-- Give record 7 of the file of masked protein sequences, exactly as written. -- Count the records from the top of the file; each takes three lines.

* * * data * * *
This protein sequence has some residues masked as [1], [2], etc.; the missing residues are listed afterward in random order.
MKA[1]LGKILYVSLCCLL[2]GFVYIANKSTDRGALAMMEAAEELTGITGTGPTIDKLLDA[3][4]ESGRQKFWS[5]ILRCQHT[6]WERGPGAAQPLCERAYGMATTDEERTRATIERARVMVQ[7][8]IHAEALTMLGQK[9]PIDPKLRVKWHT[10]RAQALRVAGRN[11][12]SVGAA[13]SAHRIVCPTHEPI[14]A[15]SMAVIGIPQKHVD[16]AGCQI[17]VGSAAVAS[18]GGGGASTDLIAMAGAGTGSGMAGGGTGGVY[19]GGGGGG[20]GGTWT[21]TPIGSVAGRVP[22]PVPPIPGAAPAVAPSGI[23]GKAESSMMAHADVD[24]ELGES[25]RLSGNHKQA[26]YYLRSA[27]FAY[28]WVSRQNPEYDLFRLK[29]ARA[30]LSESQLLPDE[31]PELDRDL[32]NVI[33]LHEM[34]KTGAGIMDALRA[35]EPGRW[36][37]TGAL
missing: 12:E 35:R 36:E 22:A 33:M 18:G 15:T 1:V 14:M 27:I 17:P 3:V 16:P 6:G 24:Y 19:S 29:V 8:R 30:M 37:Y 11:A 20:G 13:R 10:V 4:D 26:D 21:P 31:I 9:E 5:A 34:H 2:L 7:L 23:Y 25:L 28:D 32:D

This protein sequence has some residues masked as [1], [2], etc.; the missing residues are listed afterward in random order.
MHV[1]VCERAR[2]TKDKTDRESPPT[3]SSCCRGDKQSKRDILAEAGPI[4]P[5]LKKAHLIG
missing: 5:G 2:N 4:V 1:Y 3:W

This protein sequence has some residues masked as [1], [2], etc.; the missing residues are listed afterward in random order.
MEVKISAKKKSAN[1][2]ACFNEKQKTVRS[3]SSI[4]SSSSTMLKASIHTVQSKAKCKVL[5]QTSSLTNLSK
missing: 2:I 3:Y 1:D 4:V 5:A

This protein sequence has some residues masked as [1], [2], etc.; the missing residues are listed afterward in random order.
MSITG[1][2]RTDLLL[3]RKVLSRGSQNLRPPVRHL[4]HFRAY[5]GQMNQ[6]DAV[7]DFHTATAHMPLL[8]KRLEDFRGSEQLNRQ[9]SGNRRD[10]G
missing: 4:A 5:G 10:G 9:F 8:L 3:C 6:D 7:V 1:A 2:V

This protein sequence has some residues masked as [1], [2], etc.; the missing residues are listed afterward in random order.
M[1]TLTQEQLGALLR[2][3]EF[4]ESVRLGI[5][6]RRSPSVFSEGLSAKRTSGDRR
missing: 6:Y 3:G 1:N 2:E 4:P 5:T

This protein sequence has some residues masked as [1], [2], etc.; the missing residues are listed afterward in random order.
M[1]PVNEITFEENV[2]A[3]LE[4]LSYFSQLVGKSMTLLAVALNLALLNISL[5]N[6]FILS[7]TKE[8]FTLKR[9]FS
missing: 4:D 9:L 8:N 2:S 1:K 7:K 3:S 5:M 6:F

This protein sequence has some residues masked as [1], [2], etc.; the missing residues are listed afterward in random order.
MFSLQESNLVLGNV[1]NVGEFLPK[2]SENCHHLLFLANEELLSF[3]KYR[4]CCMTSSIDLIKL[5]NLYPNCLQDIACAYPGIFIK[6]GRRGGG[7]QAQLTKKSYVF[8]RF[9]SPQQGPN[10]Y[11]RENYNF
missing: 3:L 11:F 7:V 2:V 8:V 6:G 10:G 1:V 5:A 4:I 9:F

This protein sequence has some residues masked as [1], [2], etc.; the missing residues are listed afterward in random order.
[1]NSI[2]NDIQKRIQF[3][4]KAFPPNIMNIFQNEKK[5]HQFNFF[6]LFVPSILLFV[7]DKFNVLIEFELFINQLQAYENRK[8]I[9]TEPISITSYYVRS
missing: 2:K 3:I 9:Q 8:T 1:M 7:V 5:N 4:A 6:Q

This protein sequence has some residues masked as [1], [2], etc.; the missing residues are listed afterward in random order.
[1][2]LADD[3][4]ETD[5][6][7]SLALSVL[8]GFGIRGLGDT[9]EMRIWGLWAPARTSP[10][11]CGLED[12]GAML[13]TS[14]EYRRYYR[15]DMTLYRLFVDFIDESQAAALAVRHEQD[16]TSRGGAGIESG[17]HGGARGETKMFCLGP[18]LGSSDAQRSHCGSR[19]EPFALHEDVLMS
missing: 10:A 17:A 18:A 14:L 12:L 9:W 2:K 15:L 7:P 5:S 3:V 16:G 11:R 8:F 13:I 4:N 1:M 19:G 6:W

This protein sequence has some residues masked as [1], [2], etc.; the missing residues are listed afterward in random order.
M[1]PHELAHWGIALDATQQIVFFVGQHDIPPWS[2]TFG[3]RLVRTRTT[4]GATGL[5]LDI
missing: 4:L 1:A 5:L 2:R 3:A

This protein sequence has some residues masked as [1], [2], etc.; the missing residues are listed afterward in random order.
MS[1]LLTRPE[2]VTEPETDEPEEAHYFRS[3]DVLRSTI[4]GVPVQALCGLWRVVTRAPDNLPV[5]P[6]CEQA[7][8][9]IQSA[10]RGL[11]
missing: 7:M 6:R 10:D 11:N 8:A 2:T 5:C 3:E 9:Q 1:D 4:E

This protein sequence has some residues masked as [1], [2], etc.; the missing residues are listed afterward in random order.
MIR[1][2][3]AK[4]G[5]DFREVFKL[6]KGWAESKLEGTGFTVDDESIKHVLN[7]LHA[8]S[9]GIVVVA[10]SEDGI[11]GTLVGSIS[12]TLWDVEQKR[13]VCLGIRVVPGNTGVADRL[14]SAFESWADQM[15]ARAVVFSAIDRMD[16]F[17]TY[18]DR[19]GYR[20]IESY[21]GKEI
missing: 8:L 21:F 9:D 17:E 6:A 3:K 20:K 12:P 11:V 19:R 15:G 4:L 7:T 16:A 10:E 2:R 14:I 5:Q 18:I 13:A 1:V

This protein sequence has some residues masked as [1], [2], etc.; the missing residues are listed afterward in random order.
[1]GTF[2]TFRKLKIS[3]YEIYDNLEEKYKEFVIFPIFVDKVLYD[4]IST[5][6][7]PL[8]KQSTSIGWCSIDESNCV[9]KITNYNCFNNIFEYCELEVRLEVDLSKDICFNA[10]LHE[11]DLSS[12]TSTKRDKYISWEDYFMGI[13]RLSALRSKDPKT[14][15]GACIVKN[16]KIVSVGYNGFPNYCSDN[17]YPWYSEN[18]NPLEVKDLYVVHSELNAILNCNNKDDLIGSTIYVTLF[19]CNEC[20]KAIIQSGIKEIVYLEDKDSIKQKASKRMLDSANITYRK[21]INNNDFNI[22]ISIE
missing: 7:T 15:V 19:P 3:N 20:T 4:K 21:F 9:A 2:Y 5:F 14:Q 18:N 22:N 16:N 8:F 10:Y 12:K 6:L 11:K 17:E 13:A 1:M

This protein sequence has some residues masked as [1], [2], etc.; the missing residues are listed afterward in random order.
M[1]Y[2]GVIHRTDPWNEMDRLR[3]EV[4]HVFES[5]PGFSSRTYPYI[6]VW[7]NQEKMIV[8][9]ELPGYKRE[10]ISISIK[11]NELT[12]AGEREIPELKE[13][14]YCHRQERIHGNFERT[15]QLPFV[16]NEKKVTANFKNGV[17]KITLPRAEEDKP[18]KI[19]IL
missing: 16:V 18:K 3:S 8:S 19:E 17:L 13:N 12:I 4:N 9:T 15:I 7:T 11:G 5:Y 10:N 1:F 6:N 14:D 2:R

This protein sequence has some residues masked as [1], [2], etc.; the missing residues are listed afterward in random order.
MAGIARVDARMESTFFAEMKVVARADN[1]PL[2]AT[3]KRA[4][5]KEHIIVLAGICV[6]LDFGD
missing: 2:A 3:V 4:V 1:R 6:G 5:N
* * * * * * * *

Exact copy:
This protein sequence has some residues masked as [1], [2], etc.; the missing residues are listed afterward in random order.
MFSLQESNLVLGNV[1]NVGEFLPK[2]SENCHHLLFLANEELLSF[3]KYR[4]CCMTSSIDLIKL[5]NLYPNCLQDIACAYPGIFIK[6]GRRGGG[7]QAQLTKKSYVF[8]RF[9]SPQQGPN[10]Y[11]RENYNF
missing: 3:L 11:F 7:V 2:V 8:V 6:G 10:G 1:V 5:A 4:I 9:F